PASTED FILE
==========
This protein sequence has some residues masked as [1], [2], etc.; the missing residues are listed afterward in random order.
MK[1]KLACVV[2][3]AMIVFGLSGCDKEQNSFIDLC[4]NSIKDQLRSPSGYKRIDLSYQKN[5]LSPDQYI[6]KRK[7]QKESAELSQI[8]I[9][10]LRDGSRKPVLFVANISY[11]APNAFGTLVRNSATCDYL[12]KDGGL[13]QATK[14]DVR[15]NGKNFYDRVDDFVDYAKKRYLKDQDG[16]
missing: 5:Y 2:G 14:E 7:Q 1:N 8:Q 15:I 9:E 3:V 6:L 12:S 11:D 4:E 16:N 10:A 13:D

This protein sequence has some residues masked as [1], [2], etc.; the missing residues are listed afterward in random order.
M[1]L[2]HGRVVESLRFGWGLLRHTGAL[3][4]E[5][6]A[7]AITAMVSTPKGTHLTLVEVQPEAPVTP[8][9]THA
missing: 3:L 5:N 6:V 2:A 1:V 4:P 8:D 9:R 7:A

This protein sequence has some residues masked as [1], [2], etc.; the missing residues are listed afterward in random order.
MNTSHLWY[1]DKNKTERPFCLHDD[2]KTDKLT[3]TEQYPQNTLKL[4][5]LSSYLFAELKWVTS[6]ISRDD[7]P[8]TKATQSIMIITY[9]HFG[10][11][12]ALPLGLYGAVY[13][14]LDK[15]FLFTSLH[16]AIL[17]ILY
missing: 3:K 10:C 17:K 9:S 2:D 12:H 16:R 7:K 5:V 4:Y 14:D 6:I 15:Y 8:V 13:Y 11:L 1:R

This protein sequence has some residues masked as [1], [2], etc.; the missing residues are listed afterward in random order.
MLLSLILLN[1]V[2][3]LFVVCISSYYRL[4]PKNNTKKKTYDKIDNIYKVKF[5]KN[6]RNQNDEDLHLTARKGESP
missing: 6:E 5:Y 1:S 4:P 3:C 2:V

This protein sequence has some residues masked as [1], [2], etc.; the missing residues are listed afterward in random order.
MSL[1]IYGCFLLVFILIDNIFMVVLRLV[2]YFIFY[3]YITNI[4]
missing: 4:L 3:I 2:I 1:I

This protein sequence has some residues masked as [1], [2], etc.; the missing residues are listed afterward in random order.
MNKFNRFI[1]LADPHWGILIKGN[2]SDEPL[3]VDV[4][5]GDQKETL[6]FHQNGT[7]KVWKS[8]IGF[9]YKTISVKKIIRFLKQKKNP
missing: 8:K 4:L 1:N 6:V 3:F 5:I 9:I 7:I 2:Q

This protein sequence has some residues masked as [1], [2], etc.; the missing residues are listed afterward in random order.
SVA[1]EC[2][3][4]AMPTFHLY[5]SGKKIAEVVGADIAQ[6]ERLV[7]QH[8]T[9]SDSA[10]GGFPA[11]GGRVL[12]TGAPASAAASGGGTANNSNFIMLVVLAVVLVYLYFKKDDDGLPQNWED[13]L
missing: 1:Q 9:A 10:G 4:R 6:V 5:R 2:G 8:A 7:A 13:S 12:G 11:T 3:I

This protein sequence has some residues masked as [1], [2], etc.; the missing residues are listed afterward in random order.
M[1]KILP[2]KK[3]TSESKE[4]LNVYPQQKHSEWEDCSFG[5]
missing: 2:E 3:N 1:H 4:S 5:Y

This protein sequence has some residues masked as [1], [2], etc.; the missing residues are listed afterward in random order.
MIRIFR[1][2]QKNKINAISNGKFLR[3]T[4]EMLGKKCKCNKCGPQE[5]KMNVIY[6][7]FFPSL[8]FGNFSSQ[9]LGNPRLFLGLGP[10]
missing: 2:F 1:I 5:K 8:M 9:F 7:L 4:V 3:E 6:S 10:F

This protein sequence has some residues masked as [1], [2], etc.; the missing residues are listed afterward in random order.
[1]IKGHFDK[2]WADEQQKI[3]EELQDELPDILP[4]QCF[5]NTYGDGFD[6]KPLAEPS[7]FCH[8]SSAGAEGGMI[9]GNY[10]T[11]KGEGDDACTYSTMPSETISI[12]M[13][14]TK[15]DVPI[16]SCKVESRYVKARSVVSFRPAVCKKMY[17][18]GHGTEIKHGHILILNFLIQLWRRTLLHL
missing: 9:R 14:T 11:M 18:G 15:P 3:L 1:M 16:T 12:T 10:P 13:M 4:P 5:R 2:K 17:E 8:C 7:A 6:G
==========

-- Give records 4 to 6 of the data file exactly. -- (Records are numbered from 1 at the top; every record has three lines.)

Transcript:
This protein sequence has some residues masked as [1], [2], etc.; the missing residues are listed afterward in random order.
MLLSLILLN[1]V[2][3]LFVVCISSYYRL[4]PKNNTKKKTYDKIDNIYKVKF[5]KN[6]RNQNDEDLHLTARKGESP
missing: 6:E 5:Y 1:S 4:P 3:C 2:V

This protein sequence has some residues masked as [1], [2], etc.; the missing residues are listed afterward in random order.
MSL[1]IYGCFLLVFILIDNIFMVVLRLV[2]YFIFY[3]YITNI[4]
missing: 4:L 3:I 2:I 1:I

This protein sequence has some residues masked as [1], [2], etc.; the missing residues are listed afterward in random order.
MNKFNRFI[1]LADPHWGILIKGN[2]SDEPL[3]VDV[4][5]GDQKETL[6]FHQNGT[7]KVWKS[8]IGF[9]YKTISVKKIIRFLKQKKNP
missing: 8:K 4:L 1:N 6:V 3:F 5:I 9:I 7:I 2:Q